That evening, Allen and I attended the Marathon Tours and Travel reception. The owner of the tour company knows Kathrine Switzer well, and arranged for her to make a guest experience at the reception. Meeting Switzer, a pioneer in marathon running and women’s rights, was one of the highlights of my trips. Kathrine’s message to our tour group was one I will never forget. She reminded us that that sometimes positive things can come out of negative events. Kathrine was referring to her 1967 Boston Marathon race where she was told she could not run because she is female. She was shoved to the side of the race, her bib ripped off her chest. Kathrine ran the race despite the harsh treatment, making history as she crossed the Boston Marathon finish line. She paved the way for other women to participate in the sport of marathon running, and I will forever be grateful for her courageous act.
The next day, the day before the race, Allen and I enjoyed a fabulous all-day tour of the sights of London. We lucked out, and were assigned to an exceptional tour guide. We enjoyed every minute of our day together. The weather was beautiful – a sunny cloudless sky with temperatures in the mid-70s. It was perfect walking around the city weather but not so perfect race conditions.
My rule of thumb is to add 20 degrees to the current temperature to get a “running temperature.” So, if the temperature is in the mid-70s, it would feel like running in a temperature in the mid-90s. This is exactly what happened in London, a city known for its cool, cloudy weather. Full sun and no cloud cover whatsoever, did not help the situation on race day. The 2018 London Marathon went down as the hottest race on record. In a matter of six days, I went from one of the coldest races on record (for Boston) to the hottest race on record (for London). Lucky me.
What I like about the London Marathon is the spectator support the crowd gives to all the runners. I have never seen anything like it, not even at Boston or New York City. (I think the weather drew every single Londoner outside to support the event.) My run did not go so well, despite my efforts to keep cool. I doused my head and body with water at every single stop. I did finish, as did Allen, but once again, I was disappointed with my time. I spent my walk to my hotel analyzing what went wrong. I’m sure it was a combination of factors: the heat; having run Boston six days prior; not being used to the distance after being out almost a year with my injury.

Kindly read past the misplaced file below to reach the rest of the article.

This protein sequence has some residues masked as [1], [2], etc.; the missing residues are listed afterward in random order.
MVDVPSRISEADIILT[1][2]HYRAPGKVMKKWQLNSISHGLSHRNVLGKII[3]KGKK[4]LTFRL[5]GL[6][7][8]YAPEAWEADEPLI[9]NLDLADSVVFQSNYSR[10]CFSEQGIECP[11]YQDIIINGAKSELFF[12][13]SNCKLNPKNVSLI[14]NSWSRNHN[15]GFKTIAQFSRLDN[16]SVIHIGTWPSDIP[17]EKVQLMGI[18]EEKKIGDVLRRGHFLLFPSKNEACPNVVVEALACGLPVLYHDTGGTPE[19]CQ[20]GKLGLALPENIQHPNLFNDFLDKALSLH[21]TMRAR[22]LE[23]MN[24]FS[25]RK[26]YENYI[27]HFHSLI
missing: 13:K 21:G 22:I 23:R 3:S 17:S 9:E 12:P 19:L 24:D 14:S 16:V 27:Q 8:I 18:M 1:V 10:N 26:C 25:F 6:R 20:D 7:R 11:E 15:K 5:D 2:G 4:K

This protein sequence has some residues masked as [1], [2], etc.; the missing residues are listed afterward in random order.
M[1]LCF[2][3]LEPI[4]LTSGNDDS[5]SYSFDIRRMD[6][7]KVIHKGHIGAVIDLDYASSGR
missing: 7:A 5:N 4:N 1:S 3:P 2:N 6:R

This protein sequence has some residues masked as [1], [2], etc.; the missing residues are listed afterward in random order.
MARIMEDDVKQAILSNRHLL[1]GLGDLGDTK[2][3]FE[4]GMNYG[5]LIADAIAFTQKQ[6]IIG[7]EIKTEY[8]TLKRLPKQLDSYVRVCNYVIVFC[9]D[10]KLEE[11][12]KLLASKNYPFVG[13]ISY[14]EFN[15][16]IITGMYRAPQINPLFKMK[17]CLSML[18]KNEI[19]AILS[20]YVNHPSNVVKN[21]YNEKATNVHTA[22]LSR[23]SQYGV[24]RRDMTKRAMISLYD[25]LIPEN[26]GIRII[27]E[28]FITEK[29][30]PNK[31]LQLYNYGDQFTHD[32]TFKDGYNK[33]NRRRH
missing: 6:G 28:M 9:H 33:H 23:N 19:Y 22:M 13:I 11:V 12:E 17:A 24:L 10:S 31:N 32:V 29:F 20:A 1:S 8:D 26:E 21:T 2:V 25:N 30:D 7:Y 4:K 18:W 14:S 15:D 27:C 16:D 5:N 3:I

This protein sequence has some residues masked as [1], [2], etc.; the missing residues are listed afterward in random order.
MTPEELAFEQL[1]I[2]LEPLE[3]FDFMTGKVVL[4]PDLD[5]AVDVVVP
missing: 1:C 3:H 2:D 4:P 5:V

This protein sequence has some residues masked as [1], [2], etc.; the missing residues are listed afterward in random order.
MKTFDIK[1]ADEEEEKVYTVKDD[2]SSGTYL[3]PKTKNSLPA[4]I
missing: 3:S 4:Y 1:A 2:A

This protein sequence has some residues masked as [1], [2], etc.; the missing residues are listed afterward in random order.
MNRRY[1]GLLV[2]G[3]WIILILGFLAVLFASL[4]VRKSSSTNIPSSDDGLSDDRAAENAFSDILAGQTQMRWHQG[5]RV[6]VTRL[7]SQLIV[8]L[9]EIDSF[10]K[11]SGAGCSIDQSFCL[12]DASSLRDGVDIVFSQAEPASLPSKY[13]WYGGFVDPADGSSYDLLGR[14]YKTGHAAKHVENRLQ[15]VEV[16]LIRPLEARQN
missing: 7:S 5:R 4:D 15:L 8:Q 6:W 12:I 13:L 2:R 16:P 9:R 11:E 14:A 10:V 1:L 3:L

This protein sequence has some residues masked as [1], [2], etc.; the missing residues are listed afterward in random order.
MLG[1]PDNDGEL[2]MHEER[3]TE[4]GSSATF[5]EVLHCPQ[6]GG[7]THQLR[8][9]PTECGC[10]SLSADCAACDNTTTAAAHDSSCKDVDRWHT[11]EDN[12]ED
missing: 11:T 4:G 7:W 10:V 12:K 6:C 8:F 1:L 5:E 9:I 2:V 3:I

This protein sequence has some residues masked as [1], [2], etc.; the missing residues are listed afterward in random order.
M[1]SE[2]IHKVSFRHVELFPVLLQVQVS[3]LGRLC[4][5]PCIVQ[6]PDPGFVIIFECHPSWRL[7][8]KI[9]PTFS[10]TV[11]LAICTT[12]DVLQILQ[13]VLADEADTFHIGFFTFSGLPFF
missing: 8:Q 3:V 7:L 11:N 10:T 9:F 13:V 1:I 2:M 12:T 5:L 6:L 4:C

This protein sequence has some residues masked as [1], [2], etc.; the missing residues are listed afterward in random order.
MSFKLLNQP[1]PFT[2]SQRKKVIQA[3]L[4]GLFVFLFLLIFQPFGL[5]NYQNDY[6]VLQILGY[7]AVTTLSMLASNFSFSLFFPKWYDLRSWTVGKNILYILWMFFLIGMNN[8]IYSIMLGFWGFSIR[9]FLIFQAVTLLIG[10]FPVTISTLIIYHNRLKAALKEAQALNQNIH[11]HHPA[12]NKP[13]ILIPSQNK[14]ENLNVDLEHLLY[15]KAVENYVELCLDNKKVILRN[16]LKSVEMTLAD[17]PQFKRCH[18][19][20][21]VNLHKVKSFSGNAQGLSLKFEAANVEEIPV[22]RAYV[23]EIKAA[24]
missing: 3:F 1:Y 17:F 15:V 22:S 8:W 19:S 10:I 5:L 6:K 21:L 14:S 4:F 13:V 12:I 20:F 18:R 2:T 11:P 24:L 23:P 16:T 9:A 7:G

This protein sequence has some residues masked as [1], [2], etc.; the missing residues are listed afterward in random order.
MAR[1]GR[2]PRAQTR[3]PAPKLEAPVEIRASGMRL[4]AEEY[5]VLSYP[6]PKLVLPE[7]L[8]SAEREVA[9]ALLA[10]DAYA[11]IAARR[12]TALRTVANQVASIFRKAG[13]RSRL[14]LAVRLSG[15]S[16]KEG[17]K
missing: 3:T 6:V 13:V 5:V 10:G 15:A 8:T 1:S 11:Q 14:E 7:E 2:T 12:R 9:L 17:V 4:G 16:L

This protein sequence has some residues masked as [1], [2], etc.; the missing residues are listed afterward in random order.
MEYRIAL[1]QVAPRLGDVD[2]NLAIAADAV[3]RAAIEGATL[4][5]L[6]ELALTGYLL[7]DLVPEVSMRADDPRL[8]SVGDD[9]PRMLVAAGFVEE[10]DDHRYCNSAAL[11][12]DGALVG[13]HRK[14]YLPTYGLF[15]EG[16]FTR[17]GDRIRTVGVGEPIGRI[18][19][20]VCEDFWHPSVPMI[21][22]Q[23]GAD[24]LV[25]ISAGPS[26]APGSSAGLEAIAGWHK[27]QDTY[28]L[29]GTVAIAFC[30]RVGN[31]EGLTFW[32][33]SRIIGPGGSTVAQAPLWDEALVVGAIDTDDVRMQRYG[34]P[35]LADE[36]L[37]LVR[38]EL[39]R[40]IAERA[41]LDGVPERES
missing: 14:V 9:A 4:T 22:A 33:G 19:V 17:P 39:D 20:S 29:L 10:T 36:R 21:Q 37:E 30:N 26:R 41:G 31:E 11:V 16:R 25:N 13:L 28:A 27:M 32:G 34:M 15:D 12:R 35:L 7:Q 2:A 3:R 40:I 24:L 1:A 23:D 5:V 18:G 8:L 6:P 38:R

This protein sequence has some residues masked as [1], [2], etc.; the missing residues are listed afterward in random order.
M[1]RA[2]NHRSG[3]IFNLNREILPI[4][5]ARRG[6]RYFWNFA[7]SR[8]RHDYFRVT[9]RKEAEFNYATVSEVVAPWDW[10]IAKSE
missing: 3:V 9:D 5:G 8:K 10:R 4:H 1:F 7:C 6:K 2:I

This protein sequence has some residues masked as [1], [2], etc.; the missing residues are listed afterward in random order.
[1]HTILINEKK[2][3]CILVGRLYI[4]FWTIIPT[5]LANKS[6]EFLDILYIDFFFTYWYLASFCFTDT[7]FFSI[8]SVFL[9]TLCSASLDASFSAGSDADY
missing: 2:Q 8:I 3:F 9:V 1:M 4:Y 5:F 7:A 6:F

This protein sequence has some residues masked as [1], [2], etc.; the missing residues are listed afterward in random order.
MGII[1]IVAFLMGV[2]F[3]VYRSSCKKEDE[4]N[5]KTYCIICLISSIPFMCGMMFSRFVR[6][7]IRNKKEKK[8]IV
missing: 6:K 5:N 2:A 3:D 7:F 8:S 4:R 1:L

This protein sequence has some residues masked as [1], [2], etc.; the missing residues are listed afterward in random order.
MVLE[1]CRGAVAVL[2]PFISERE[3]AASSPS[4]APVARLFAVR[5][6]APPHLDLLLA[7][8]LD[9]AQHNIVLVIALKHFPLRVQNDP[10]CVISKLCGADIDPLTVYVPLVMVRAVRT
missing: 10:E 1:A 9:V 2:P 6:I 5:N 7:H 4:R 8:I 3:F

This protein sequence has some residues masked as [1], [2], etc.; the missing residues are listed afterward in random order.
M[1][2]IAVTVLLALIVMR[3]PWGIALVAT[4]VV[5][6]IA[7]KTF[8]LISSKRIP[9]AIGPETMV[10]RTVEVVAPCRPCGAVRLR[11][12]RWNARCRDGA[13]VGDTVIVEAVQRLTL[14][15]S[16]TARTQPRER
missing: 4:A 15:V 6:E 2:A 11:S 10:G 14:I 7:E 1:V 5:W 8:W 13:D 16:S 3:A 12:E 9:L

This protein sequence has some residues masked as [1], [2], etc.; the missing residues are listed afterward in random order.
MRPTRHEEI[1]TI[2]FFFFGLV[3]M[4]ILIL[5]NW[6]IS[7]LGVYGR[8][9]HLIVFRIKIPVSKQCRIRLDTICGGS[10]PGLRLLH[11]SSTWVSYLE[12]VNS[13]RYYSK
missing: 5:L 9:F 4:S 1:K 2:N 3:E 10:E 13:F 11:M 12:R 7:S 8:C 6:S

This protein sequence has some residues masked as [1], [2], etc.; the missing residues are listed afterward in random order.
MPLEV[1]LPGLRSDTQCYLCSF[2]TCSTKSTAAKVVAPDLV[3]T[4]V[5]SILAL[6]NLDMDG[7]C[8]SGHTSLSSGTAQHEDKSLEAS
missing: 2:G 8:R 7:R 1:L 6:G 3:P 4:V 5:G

I wasn’t allowed to feel sorry for myself in solitude though. On my walk back, I have never been congratulated so many times. The British like to say, “Well done,” and I did not get tired of hearing it over and over. The continuous praise reminded me that the people congratulating me didn’t know my finish time, and they didn’t care. What they were in awe of was the fact that I prevailed and finished a 26.2-mile race course. They all seemed to be amazed.
It was a good lesson and reminder for me. I know that I am hard on myself, and sometimes I’m guilty of defining my self-image by my race times. If I don’t run a sub-four-hour race, in my mind, I failed. However, seeing the look of admiration on so many people’s faces, as I made my way back to my hotel gave me the boost and reminder I needed. I am still learning life lessons after 149 marathons. I’m being reminded to enjoy the journey. After being out for almost a year, I’m truly thankful I can run again, even if I’m not quite as fast as I’d like to be… yet.Tags: Abbott World Marathon Majors, Boston Marathon, Kathrine Switzer, London Marathon, Michelle Walker
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This post was written by Michelle Walker